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Spoutible vs. Romancelandia, Round 1

By Lori Perkins

I guess it was inevitable that the launch of the new Twitter alternative Spoutible, would not go unscathed. My bet was on the MAGATs ,but round 1 was fought between romance writers and Spoutible founder Christopher Bouzy.

As many of you know, I was a big fan of the new site, as we’re finally going to have a social media platform not run by a white male. I was hoping that would make a difference, but I forgot how deep and blinding male privilege can be. Chris Bouzy reminded us all.

Spoutible released its Terms of Service (TOS), which addressed a no patience policy for sexually explicit content and nudity, which Courtney Milan, that NY Times best-selling historical romance writer who was a Supreme Court justice law clerk (so knows a thing or two about obscenity and the law), Spouted that his TOS was unclear and that she would be willing to give him a hand improving it.

He responded by telling her that if she didn’t like it, she could start her own platform.

Now, as a business owner, I have been there (and I’ve also been that bitch who told publishers how to market and sell their books, and they also told me that if I knew so much about publishing why didn’t I start my own punishing company, which I eventually did, but that is besides the point here). That response is never anyone’s finest moment.

And instead of doing a little research and looking into who Courtney Milan is and why she was saying this could adversely affect and discourage romance readers/writers from joining Spoutible, he went on a rampage saying the romance community was a small group and there were about 30 rabble-rousers who were bad-mouthing his start-up. He also posted a truly distasteful Twitter image of a Black woman being harassed by uniformed white police with the words,

You created an account at Spoutible, you didn't like the adult nudity & sexual content policy, so you asked to speak to the manager. The manager is a Black man who told you the policy stays, and your brain couldn't process being told no by a Black man. Happy Black History Month.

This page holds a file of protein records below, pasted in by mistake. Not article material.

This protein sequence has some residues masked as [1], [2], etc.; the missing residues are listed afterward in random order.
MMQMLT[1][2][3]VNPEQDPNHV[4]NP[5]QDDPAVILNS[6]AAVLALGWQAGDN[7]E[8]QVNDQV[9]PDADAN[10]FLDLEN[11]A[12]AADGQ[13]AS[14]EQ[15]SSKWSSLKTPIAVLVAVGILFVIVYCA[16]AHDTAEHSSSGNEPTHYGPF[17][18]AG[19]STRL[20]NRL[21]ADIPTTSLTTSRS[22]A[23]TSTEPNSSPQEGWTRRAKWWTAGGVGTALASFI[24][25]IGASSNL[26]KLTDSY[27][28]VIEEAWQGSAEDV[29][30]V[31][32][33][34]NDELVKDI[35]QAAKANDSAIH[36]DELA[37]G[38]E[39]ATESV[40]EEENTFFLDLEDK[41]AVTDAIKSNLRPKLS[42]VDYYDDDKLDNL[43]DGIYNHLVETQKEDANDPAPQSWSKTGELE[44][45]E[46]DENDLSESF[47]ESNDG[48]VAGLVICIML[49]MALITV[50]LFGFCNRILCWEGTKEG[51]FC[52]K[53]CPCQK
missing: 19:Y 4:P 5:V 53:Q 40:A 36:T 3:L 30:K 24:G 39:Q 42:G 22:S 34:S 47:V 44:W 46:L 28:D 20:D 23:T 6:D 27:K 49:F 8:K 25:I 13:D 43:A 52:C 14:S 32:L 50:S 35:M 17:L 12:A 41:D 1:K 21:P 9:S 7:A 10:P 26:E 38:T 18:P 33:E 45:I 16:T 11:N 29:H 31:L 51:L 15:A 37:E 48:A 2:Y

Trying to make this a racial issue, just demeaned the entire debate. Somehow he didn’t know that Courtney Milan is a woman of color, but that shouldn’t even come into play here. She could have just as easily said, “Look, here’s another man trying to shout down a woman standing her ground” and screamed sexism and misogyny, which she did not.

Bouzy/Spoutible fans took his side. Romance aficionados went loud and proud on Twitter and chaos soon ensued with allegations appearing out of nowhere that Spoutible was not a safe space for the LGBTQ+ community (which is very much NOT the case) and that it was anti-sex worker.

Bouzy held a two hour (maybe even three, but I gave up after the second hour) “Q & A” on Twitter Space (irony) supposedly about this issue, but it soon degenerated into a love-fest for what he is trying to do.

So for now there’s a real antithesis towards Spoutible for many romance peeps, and that’s just so sad.

We need a new platform as Twitter morphs into who knows what.

This was probably a tempest in a teapot, but it was also a whistle blowing.

It was most disturbing to see how Bouzy got so defensive so quickly, how easily he dismissed a community he obviously knew nothing about and double-downed instead of pausing and doing some research. His mansplaining responses and odd racial-focusing did not help. But, let’s be real, the sky-is-falling warnings about romance novel covers and banning sex workers was also overblown.

Bouzy repeatedly defended himself by saying he asked 200,000 beta readers about their concerns on sexual content and nudity, but I was a beta signer-on and I never got the invite. I think he was completely unaware that the romance community existed and that it has such an influence online. Many tech men just don’t know we exist, and if they do, don’t take us seriously and think of romance as “porn for women.”

Bouzy should rewrite the TOS, and apologize to Milan and see if she will help him, or bring in some other voices from the romance community. He can do better, and should.

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